Wednesday, June 12, 2013

Should You Use TaskRabbit to Pick Out Your New Couch?

I tried to do it. Here's how that worked out...

The Use Case -- Professionals With Less Time Than Money (Although Not Enough Money to Hire a Personal Assistant)

My fiancee and I are both employed in the tech sector. We love our jobs and work long hours, which leaves little time and interest left to focus on things like home decor.

But we recently moved into a new place, and decided to get a new couch. The issue was that neither of us wanted to spend time shopping for it.

So I decided to use TaskRabbit. TaskRabbit is a friendly service that allows you to hire someone for a specific task, e.g., picking up your dry-cleaning, or to take up a task like this yourself and earn a little extra cash. I figured it would be the perfect solution if I could make the task spec detailed enough.

The Experience -- Missed Deadline, Poor Communication, Task Incomplete

I used the iPhone app, which has a cute chore-wheel style interface.
TaskRabbit iPhone app interface

I chose a virtual task, since I thought most of the work could be done online, and then filled out the TaskRabbit form, which requires details like the skills necessary to complete a task, time limit, and how much you'll pay (I went with $25, which TaskRabbit suggested as the "most popular price" for tasks).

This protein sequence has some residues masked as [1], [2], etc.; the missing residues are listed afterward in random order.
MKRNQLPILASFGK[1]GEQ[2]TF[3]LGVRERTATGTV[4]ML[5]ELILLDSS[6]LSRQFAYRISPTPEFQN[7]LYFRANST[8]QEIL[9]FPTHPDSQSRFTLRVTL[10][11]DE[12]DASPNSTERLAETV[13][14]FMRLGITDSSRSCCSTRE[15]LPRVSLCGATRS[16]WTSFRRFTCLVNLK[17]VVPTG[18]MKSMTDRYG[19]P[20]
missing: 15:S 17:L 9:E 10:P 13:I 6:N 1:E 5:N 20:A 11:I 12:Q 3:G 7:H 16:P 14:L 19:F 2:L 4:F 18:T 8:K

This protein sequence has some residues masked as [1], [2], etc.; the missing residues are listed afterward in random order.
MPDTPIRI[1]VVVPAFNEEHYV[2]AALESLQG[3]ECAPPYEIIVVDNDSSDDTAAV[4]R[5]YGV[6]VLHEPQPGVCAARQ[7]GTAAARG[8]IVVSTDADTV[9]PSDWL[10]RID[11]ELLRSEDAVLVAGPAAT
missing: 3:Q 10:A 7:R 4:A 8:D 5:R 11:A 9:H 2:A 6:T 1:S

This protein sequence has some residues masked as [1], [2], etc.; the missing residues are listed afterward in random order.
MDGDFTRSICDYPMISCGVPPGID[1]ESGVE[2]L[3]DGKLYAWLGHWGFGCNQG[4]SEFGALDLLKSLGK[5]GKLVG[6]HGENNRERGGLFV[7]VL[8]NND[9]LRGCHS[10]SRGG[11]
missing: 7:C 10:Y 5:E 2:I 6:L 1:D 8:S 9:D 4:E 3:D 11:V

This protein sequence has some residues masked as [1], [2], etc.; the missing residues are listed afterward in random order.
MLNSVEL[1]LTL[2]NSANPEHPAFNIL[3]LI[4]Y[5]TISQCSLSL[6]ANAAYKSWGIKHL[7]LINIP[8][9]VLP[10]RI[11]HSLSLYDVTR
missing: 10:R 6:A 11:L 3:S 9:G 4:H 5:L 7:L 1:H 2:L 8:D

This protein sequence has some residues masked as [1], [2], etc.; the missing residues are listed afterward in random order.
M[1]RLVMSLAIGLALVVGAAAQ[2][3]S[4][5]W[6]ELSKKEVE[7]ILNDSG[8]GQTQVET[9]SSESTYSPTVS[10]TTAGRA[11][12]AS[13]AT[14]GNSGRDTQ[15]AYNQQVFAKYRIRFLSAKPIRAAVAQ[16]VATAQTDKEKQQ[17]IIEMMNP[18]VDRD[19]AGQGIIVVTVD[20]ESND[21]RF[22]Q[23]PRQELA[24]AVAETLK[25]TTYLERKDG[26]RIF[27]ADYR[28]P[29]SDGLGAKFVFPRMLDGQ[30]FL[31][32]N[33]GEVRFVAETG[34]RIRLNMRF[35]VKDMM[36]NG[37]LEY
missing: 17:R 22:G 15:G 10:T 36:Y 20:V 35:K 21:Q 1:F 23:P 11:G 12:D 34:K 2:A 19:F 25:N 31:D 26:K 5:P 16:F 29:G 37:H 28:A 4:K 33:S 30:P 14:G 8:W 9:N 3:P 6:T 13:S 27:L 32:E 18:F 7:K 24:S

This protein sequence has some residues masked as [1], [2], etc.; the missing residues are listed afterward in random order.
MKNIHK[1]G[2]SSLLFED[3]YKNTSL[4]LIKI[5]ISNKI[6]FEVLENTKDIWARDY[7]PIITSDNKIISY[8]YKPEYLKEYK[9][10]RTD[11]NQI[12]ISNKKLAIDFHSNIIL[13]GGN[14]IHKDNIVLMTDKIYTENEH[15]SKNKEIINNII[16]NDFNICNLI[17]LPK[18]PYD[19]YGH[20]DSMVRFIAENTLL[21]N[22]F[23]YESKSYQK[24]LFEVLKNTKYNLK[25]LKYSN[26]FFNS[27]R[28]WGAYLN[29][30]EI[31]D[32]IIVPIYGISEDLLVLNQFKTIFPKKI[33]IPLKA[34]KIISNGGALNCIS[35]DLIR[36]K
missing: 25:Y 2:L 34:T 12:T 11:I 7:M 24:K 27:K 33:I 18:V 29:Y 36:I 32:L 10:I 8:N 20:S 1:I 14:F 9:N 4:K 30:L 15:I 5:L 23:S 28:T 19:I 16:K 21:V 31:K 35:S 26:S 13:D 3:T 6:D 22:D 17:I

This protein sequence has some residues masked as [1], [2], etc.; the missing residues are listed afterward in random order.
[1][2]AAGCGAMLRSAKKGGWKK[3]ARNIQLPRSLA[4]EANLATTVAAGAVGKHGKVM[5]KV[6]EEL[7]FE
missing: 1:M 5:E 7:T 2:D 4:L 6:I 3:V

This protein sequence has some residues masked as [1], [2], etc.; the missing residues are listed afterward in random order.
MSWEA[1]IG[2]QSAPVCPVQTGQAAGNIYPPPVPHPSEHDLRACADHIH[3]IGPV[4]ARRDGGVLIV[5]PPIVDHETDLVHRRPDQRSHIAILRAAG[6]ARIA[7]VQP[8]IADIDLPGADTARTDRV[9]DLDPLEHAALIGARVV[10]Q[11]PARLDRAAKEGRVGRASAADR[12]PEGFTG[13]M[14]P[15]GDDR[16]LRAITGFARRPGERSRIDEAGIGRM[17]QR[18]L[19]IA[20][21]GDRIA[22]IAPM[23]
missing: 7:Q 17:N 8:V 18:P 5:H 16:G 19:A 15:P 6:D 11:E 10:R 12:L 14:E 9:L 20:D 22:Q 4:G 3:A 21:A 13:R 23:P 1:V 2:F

Then I filled out the description with specific instructions:
Recommend 5 couches for me to go look at. Couches must:--be new (not pre-owned)--be $1200 or less, including tax and delivery/assembly--be available for delivery within the San Francisco area--be 8 feet or less in width when assembled--have a chaise that can go on either side--be available in gray--not be from IkeaThis task requires Research.This task should take Less than 1 hour.

I posted the task. I got a notification within a few hours, saying that my task had been accepted. The TaskRabbit who would be picking out my couch also sent me an email to let me know that she was on the case:

So far, so good, but then my TaskRabbit disappeared. After a day's wait on a job that should have taken an hour, I emailed her, and she sent back one link to a couch:

Okay, so 20% of the task was complete. Great! But then more waiting followed. When I pushed my TaskRabbit for updates, I didn't get much back:


I got one more link (40% of project complete):

And then she gave up:

She was clearly not going to help me any more. So I ended the task and paid her. I left honest feedback that reflected that my TaskRabbit had exceeded her time limit and left the task incomplete. She offered excuses and a refund:

But at that point, it was too late. I didn't really care about my $25. I cared about getting some ideas for a couch. And besides, it sounded like she needed the money more than I did.

The Moral of the Story

When I told a few friends my TaskRabbit story, all of them shrugged and said "You get what you pay for." Maybe a higher price would have netted me a better outcome, but I was new to the service and used the price that TaskRabbit recommended. 

If I were TaskRabbit, I would be worried that people were having these kinds of experiences, because it suggests that TaskRabbit's business thesis -- that you can hire people to do simple tasks piecemeal and at reasonable prices -- might be fundamentally flawed. The price task posters are willing to pay might be below the price TaskRabbits are willing to work for.

Maybe next time I'll try Mechanical Turk for jobs like this. Meanwhile, thanks, TaskRabbit, and good luck!!

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